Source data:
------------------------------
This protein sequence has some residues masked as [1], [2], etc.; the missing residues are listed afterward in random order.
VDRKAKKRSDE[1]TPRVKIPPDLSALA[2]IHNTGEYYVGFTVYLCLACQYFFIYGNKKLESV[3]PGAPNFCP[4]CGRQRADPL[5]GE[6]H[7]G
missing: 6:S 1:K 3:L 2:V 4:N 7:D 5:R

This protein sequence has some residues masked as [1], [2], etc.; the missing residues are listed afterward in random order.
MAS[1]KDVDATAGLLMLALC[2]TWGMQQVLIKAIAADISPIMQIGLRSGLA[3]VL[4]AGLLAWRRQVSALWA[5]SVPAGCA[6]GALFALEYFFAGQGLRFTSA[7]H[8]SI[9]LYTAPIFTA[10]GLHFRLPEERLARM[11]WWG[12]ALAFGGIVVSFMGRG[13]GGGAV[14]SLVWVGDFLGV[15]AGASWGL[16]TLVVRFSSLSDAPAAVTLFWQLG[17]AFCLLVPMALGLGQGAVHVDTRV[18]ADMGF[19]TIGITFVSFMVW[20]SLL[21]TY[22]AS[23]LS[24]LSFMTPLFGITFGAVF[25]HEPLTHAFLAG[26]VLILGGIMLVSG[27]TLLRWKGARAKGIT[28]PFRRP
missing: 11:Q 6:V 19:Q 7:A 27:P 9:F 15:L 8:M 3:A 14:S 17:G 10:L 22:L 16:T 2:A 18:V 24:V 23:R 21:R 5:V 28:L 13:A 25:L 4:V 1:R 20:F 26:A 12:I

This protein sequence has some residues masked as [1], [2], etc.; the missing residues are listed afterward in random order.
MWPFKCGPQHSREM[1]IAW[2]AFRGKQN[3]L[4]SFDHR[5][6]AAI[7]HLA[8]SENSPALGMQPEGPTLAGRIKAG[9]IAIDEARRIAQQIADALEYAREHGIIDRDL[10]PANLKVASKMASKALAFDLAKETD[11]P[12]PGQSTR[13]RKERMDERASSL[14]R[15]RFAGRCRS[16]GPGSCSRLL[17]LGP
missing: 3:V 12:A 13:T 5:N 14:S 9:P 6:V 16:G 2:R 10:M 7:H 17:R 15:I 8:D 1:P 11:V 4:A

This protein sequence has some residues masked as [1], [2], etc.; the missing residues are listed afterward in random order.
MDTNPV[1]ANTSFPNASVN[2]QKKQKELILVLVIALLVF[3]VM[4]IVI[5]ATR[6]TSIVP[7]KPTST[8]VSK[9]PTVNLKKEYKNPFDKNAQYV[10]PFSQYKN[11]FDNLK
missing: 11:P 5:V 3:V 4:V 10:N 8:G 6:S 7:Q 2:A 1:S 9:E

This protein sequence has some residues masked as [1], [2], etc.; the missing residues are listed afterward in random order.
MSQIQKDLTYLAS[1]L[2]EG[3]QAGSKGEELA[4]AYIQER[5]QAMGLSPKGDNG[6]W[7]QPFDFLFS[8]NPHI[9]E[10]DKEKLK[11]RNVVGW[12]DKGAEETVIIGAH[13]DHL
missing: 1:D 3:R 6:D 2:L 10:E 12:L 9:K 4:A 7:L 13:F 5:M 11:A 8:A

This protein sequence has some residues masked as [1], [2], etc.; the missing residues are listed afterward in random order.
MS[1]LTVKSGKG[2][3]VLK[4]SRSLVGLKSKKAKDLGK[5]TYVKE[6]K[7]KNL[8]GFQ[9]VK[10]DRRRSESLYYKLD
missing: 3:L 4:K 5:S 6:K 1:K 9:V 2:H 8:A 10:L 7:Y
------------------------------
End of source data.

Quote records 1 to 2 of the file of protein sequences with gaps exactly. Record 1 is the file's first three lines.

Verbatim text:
This protein sequence has some residues masked as [1], [2], etc.; the missing residues are listed afterward in random order.
VDRKAKKRSDE[1]TPRVKIPPDLSALA[2]IHNTGEYYVGFTVYLCLACQYFFIYGNKKLESV[3]PGAPNFCP[4]CGRQRADPL[5]GE[6]H[7]G
missing: 6:S 1:K 3:L 2:V 4:N 7:D 5:R

This protein sequence has some residues masked as [1], [2], etc.; the missing residues are listed afterward in random order.
MAS[1]KDVDATAGLLMLALC[2]TWGMQQVLIKAIAADISPIMQIGLRSGLA[3]VL[4]AGLLAWRRQVSALWA[5]SVPAGCA[6]GALFALEYFFAGQGLRFTSA[7]H[8]SI[9]LYTAPIFTA[10]GLHFRLPEERLARM[11]WWG[12]ALAFGGIVVSFMGRG[13]GGGAV[14]SLVWVGDFLGV[15]AGASWGL[16]TLVVRFSSLSDAPAAVTLFWQLG[17]AFCLLVPMALGLGQGAVHVDTRV[18]ADMGF[19]TIGITFVSFMVW[20]SLL[21]TY[22]AS[23]LS[24]LSFMTPLFGITFGAVF[25]HEPLTHAFLAG[26]VLILGGIMLVSG[27]TLLRWKGARAKGIT[28]PFRRP
missing: 11:Q 6:V 19:Q 7:A 27:P 9:F 15:L 8:M 3:A 14:S 17:G 10:L 22:L 16:T 2:A 18:V 24:V 23:R 21:R 5:V 28:L 13:A 25:L 4:V 1:R 20:F 26:A 12:I